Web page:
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Eligibility for special education can be a confusing and frustrating process for many parents and even teachers. They see a child struggling in some way and needing additional help. They ask for an evaluation for special education, thinking the child will be eligible and finally get the help he/she needs. The eligibility meeting comes, the child is not eligible. What? How? Why? 

All children struggle at some point in time with some aspect of learning, social, or emotional skills. We all have different strengths and weaknesses and most of the time we will be stronger in one subject than in another. It is normal to struggle and it is normal to find one area of learning easier than another. The process of seeing if a child is eligible for special education is a process where we are trying to figure out if your child has a disability that will adversely impact his/her education. Labeling a child as having a disability is not something we take lightly.  We are bound by what the state and federal governments have set for the criteria of what each disability is. Just having a disability does not automatically make a child eligible for special education, there are other criteria that have to be met. 

In order to determine if a disability is present and if it is adversely impacting the child's education, there are specific criteria that must be met. This is a lot like when you go to the doctor's office and are sick. In order to diagnose what is wrong and give you the right medicine the doctor has to get as much information as possible and rule out things. They must also figure out how severe the problem is so they can prescribe the right treatment. The same is true for eligibility for special education. We have to gather as much information as possible in order to determine if a disability is present and if it is impacting the child's education. Some of the things we have to rule out  include: the child is not struggling because of a lack of appropriate instruction (e.g., being absent a lot, frequent school changes), environmental factors at home (e.g., things like unsafe living conditions, not having enough to eat, and being homeless can all impact learning), and/or is not proficient in English. 

There are so many things that can impact learning at school as well and part of our job is to look at the whole picture and see if we can figure out what might be impacting the child. We also have to see if the child has a disability, is it adversely impacting their education. This means is the disability making it really, really, really hard for them in school to meet expectations in academics, behavior, or social skills.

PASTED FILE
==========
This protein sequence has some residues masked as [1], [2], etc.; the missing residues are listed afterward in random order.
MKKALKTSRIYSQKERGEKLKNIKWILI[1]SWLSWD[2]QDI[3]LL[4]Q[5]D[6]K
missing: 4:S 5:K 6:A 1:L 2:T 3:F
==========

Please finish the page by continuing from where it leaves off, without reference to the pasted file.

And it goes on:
Three Main Criteria

In general, to qualify for special education in California the the child:

1. Must have one or more eligible disabilities 

2. The disability must negatively affect her/his educational performance

3. The disability must require special education and related services. 

California law also requires that the child meets certain disability criteria and age requirements. Cal. Educ. Code §§ 56026(c)-(d) 

Exclusionary Criteria 

If a child meets any of the exclusionary criteria this means the child cannot be found eligible for special education services. 

1.A child is not eligible for special education if the determining factor in the child's exceptional needs is a lack of appropriate instruction in reading or math, or limited English proficiency. 20 U.S.C. § 1414(b)(5); 34 C.F.R. § 300.306(b). 

2. A child may not be eligible for special education if his or her educational needs are primarily due to limited English proficiency, a lack of instruction in reading or math, temporary physical disabilities, social maladjustment, or environmental, cultural, or economic factors. Cal. Educ. Code § 56026(e). 

California law also has other exclusionary criteria for specific eligibility categories. 

Eligibility Categories

Specific descriptions of each eligibility criteria can be found in Section 3030 (a through j) of the California Education Code. For further information please go to:  Eligibility Codes (CASP)

(A) is due to chronic or acute health problems such as asthma, attention deficit disorder or attention deficit hyperactivity disorder, diabetes, epilepsy, a heart condition, hemophilia, lead poisoning, leukemia, nephritis, rheumatic fever, sickle cell anemia, and Tourette syndrome; and

(B) adversely affects a child's educational performance.

-An inability to learn that cannot be explained by intellectual, sensory, or health factors.

-An inability to build or maintain satisfactory interpersonal relationships with peers and teachers.

-Inappropriate types of behavior or feelings under normal circumstances.

-A general pervasive mood of unhappiness or depression.

-A tendency to develop physical symptoms or fears associated with personal or school problems.

The term includes schizophrenia.  The term does not apply to children who are socially maladjusted, unless it is determined that they have an emotional disturbance.